Direction : Imaad Shah
Cast : Arunoday Singh, Joy fernandes


Deepa Punjani

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Our times demand that we revisit Brecht- Bertolt Brecht who knew all too well about the State versus the Individual, and about corrupting power, no matter in whom it is vested - so it is just as well that the Peachums in THE THREEPENNY OPERA make money out of poverty. Beyond the sociopolitical critiques that his plays invariably made, Brecht was one of the masters at depicting mankind at its sordid and depraved best. Human nature to Brecht was for the most part predictable, despicable, and simply based on survival instincts. There are redeeming characters in his plays no doubt but they come to a tragic end like Macheath in the opera. Yet Brecht never made his people simple and was never one for sentimentality.

THE THREEPENNY OPERA, regarded as one of Brecht's major works, foreshadowed Hitler's rise in Germany and Brecht's eventual exile. The play's authorship does not lay with Brecht alone though. Elisabeth Hauptmann, who was his secretary at the time, and presumably his lover, is said to have written most of it. It was she who introduced Brecht to John Gay's eighteenth century opera called THE BEGGARS OPERA, and translated it from English to German. Her co-authorship status has been controversially deemed as "collaborator". Kurt Weill then provided the music for the version that came to be called THE THREEPENNY OPERA. Both the lyrics and the music are considered to be milestones in the history of twentieth century theatre, and especially of a genre that can qualify as "political-musical" theatre.

In Aadyam's production of the play in collaboration with Motley and directed by Immad Shah, there is an attempt to capture the songs with live music by Felix Hug, Jehangir Jehangir (JJ), Nitish Rambhadran, and by the actors of course. Yet here is a musical that demands neither "pure actors" nor "pure singers". Both music and casting are therefore key. It is this challenging proposition that the production is visibly skirting on, and holding up just enough to avoid skidding off. The poor acoustics of the St. Andrews auditorium made this endeavour doubly difficult if not jarring.


To the credit of the team, there is a coming together of some of the best actor-singers who work in English in Mumbai, or at least predominantly do. This serious aim delivers a competent production. Another noticeable approach is the seemingly deliberate distance that the cast has taken in that they all appear somewhat detached from their characters as if to ensure that their histrionics and their singing should comfortably merge and that the flow from the words to the lyrics does not sound unnatural or laboured. One has seen some of these actors work in plays where they did not have to sing, and there is an obvious difference. The visible effort for the spoken word and the sung word to be compatible is not without casualty. Save for a few bits, for the most part, the experience is hence removed. This is then doubly amplified by the varying accents of English although spoken well, and the enterprise is thus riddled by one of the thorniest problems that has been Indian English theatre's Achilles' heel. Even as the actors would have us believe they are English, and the play is in its original setting England, the suspension of disbelief, in a very different sense here, is nearly impossible to maintain, because the conventions of this style of theatre simply do not permit it.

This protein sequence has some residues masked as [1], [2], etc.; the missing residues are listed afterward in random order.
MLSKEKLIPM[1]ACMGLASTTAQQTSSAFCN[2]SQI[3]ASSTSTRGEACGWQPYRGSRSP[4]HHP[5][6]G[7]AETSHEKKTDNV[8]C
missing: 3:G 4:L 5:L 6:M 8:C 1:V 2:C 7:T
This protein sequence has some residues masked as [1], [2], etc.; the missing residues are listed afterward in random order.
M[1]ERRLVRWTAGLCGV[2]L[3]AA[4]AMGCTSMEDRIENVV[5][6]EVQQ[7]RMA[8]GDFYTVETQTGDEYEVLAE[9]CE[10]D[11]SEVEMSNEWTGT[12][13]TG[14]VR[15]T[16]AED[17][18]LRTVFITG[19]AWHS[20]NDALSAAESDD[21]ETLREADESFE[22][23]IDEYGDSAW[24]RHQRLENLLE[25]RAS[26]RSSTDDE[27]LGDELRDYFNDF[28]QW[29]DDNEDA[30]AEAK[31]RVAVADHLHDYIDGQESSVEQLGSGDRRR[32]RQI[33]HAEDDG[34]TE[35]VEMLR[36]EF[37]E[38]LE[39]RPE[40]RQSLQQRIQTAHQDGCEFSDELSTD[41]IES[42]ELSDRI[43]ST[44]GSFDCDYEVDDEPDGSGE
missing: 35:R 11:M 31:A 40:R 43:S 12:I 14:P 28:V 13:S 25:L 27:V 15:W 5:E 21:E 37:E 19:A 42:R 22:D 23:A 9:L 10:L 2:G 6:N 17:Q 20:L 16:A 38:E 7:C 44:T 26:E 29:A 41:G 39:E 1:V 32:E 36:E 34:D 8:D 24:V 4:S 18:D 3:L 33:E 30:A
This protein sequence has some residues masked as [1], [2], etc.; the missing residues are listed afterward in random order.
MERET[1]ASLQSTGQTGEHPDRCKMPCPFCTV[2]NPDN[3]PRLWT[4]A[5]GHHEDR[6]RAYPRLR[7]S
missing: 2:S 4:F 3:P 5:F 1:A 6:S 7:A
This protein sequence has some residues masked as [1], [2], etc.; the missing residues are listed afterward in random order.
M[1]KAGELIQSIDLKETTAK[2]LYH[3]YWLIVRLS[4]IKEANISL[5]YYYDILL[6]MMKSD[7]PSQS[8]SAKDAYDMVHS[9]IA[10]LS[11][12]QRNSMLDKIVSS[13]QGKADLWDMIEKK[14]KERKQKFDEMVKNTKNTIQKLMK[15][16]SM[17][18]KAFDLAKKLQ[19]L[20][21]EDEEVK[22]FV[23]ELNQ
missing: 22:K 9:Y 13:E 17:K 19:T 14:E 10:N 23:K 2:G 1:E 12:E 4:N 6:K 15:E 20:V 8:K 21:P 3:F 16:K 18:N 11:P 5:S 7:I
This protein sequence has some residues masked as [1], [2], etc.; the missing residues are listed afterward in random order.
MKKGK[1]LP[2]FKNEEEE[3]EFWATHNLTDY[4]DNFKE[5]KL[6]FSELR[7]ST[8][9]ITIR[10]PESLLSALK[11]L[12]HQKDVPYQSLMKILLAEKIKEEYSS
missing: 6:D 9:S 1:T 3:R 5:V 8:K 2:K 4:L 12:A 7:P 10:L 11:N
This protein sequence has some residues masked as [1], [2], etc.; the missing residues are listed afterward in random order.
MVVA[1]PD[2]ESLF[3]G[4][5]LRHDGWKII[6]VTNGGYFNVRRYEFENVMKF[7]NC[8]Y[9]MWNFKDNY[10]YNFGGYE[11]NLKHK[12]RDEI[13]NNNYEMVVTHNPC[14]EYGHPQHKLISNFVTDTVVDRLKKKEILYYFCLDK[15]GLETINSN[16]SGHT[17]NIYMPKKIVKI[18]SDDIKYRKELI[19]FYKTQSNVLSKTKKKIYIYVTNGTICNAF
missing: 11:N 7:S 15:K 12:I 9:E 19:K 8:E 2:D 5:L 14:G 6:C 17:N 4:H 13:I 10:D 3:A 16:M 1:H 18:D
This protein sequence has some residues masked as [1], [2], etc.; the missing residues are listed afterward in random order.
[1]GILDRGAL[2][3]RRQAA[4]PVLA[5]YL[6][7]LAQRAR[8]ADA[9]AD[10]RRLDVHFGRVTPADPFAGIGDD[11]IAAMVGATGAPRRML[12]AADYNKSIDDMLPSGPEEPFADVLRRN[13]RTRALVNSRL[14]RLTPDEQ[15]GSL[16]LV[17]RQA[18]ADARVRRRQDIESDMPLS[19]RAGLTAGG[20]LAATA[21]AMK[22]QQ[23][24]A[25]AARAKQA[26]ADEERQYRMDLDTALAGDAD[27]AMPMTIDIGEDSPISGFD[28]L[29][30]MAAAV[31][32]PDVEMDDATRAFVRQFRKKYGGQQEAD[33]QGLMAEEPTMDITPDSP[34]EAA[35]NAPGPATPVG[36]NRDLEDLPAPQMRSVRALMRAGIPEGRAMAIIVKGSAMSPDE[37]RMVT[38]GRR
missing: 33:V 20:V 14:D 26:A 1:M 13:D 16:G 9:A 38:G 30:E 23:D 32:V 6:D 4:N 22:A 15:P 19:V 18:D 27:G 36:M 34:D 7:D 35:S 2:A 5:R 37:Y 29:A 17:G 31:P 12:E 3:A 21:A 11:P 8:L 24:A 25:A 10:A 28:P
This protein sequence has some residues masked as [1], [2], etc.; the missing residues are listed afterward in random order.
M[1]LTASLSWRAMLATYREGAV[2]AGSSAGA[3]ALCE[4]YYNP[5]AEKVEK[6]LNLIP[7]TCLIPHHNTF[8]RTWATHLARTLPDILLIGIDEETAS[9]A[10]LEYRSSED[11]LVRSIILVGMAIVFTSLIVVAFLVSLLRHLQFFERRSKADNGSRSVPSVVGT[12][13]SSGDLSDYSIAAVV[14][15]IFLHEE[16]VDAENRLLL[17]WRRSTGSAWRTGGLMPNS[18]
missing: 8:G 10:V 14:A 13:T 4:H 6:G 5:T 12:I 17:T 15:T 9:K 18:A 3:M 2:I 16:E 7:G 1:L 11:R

Standing out among the cast is Delna Mody who plays Jenny. In her, one is able to appreciate the fine balance that an actor-singer can strike without having to compromise the character. She is not entirely consistent but she makes the deepest impression. Bugs Bhargava (Jonathan Peachum), Joy Fernandes (Tiger Brown) and Suhaas Ahuja (Matthew) are among the more solid actors in the production. Leading man Arunoday Singh (Macheath) is a very sincere actor and that shows in his performance as he teams up with Saba Azad (Polly Peachum), with both of them eventually warming into their parts post interval. Yet Singh's fine and sophisticated appearance does not quite appropriate the sleek and sly Macheath. There is an edge to Macheath; he is a sharp, slippery and debauched rascal. Arunoday Singh in spite of his well-meaning attempt, comes across as just too nice to play the part. The same can almost be said for Saba Azad, who is unable to mirror Polly's ambition. Both their personas are also mismatched. Meher Mistry (Mrs Peachum), who made a fine Beauty in Disney India's musical of THE BEAUTY AND THE BEAST, is just too shrill.

The set design by the theatre company Motley is clever. It provides the desired backdrops without much fuss. The lights by Yael Crishna, although a little too orchestrated, enhance the framing of the chorus in some neatly executed compositions by the director and the choreographers Auritra Ghosh and Saba Azad. The duo have also kept the choreography uncomplicated and clean. The costumes by Marvin D'Souza and his team are an approximation of the times, the locale and the various characters, but the cloth like the overall production is lacking in soul and spirit. You can always wear something but you need to make it your own - the production belies this in essence. Ambitious as the staging is, one is left to mull over the crevices that this Indian English production opens up, even as it honestly seeks to convey a formidable play for our even more formidable times.

Deepa Punjani is the editor of this website.

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